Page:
Get Certified CPR 1hr, First Aid 2hr + ONLINE


National Asthma Week 2020: Busting Asthma Myths

National Asthma Week

Table of Contents

Every year we celebrate National Asthma Week, and 2020 was no exception.

National Asthma Week in Australia is celebrated in the first week of September, and our theme this year is “Busting Asthma Myths”. We are debunking the myths surrounding asthma by stating the facts and clearing up all the misconceptions about this chronic disease.


Breath in. Breath out.

Let’s start this article by reminding you how these simple actions can help those living with asthma.

Asthma is a chronic lung disease characterised by the swelling and inflammation of the bronchial tubes, usually in reaction to allergens, stress, physical exhaustion, or extreme temperature changes. Recurrent attacks of wheezing and shortness of breath are often the symptoms of asthma. Asthma is a life-long condition and not exactly curable, but it can be controlled to a certain extent. 


  • 1/3 of Australia (63%) are impacted by asthma, and the main risk of an attack of asthma is every September in Australia. This is due to temperature change and an increase in pollen count, which may trigger an asthma attack for some people.
  • Women are twice as prone to having asthma as men. Studies have discovered that hormone fluctuation and gender differences can contribute to higher asthma rates among women.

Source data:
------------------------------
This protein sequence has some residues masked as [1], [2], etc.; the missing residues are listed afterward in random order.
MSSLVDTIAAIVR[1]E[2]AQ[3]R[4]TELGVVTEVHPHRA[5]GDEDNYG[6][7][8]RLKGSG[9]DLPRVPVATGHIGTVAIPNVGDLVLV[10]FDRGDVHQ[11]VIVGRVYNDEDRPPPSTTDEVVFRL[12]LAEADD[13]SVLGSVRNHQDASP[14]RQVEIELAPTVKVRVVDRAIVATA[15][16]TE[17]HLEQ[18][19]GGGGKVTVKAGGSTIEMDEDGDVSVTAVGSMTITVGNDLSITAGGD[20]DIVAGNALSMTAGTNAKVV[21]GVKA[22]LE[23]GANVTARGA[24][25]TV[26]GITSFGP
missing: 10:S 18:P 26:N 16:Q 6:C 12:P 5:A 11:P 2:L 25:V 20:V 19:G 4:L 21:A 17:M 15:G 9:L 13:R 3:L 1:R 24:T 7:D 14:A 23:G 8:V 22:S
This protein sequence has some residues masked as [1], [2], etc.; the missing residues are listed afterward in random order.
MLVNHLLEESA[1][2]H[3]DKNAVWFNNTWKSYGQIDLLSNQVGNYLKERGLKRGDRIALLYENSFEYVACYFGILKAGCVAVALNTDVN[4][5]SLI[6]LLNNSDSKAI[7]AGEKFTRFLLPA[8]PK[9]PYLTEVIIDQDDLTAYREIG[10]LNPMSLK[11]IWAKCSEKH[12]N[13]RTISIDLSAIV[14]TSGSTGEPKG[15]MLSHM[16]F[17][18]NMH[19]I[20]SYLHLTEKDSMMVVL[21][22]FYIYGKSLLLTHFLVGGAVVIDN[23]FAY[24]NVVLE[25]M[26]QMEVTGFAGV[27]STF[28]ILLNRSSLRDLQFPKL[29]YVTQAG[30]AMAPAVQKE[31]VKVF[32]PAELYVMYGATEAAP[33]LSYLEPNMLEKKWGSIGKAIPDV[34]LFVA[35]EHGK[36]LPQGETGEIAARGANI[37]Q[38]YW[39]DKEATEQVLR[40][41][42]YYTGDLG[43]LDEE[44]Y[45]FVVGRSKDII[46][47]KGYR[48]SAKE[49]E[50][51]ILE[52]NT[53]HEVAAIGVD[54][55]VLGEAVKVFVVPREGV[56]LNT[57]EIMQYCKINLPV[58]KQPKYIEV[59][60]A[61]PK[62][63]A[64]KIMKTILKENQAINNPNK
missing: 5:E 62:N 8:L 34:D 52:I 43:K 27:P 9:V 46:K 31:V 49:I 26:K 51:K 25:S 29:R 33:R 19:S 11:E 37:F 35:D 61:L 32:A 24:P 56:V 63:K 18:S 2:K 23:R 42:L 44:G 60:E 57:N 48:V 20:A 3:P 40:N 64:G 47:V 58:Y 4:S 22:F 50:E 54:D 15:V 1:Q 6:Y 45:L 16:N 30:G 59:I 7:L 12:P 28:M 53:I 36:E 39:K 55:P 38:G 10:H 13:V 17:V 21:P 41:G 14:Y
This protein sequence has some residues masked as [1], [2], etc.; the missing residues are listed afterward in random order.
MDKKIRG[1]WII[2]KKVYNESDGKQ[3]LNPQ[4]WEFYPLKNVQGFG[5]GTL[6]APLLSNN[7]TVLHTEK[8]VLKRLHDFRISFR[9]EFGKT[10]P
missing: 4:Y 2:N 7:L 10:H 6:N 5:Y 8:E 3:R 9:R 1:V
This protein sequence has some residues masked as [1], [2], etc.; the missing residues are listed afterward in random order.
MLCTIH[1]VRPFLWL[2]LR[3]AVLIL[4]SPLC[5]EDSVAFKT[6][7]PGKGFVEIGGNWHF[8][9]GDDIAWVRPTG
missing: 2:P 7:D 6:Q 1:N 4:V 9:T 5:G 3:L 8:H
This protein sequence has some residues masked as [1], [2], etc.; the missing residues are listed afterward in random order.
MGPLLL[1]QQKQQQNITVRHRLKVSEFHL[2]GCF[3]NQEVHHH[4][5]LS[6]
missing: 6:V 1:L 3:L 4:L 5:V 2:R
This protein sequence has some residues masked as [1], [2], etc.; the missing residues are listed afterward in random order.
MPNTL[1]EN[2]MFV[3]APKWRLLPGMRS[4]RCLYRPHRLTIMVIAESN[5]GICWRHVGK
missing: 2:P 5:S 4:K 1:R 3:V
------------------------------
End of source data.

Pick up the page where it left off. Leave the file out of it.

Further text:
• A healthy lifestyle with proper diet and exercise can significantly improve lung health and prevent development.


Busting Asthma Myths

Now we have mentioned asthma facts, we will move on to asthma myths which is the main theme of this year’s event. Here are some misconceptions many people might have.

  • Asthma is psychological only.
  • Asthma symptoms are the same for everyone.
  • People with asthma can’t exercise.
  • Asthma can’t be fatal.
  • People can outgrow asthma.  

All of these are myths, and they do not entirely represent the asthma condition.

First, asthma is not psychological. As mentioned, it is a chronic ailment characterised by narrowing and swelling in the airway. And NOT all symptoms are the same. They differ from one patient to the next and may also vary from episode to episode. 

People with asthma need not be wary of exercising for fear of aggravating their condition. In fact, proper and regular exercise has been proven to be beneficial for people with asthma. Unfortunately, asthma attacks can be fatal. They are rare, but they happen. Asthma symptoms can differ, but they do not entirely go away. There is no current cure, and symptoms can resurface at any time.

Now that we set the record straight on the most common myths about asthma, let’s move on to the asthma action plan and First Aid for Asthma. 


Controlling Asthma

Studies show that 60% of asthma-related deaths would have been prevented if people had knowledge of basic asthma care. The best way to manage and reduce the severity of asthma symptoms is to take a proactive approach to consult your doctor on having an asthma action plan and ensuring that medications are used correctly and reach the lungs during an asthmatic episode.

During an Asthma attack:

1. Follow the Person’s Asthma Plan, if possible

2. Give Asthma First Aid

  • Sit the person upright.
  • If there is inhaler medication, assist the person in using it.
  • Use an inhaler with a spacer, if possible.
  • Continue using the inhaler until breathing becomes normal

3. Monitor the Person’s Condition

  • If there is no improvement, dial Triple Zero (000) and ask for an ambulance. Stay with the person until professional help arrives.

National Asthma Awareness Week is dedicated to promoting a better understanding of asthma in the general population and highlighting ways to help people manage this condition

For more information about Asthma and Asthma First Aid Course, call 08 8382 4677 or click here.

Popular Posts
Recent Posts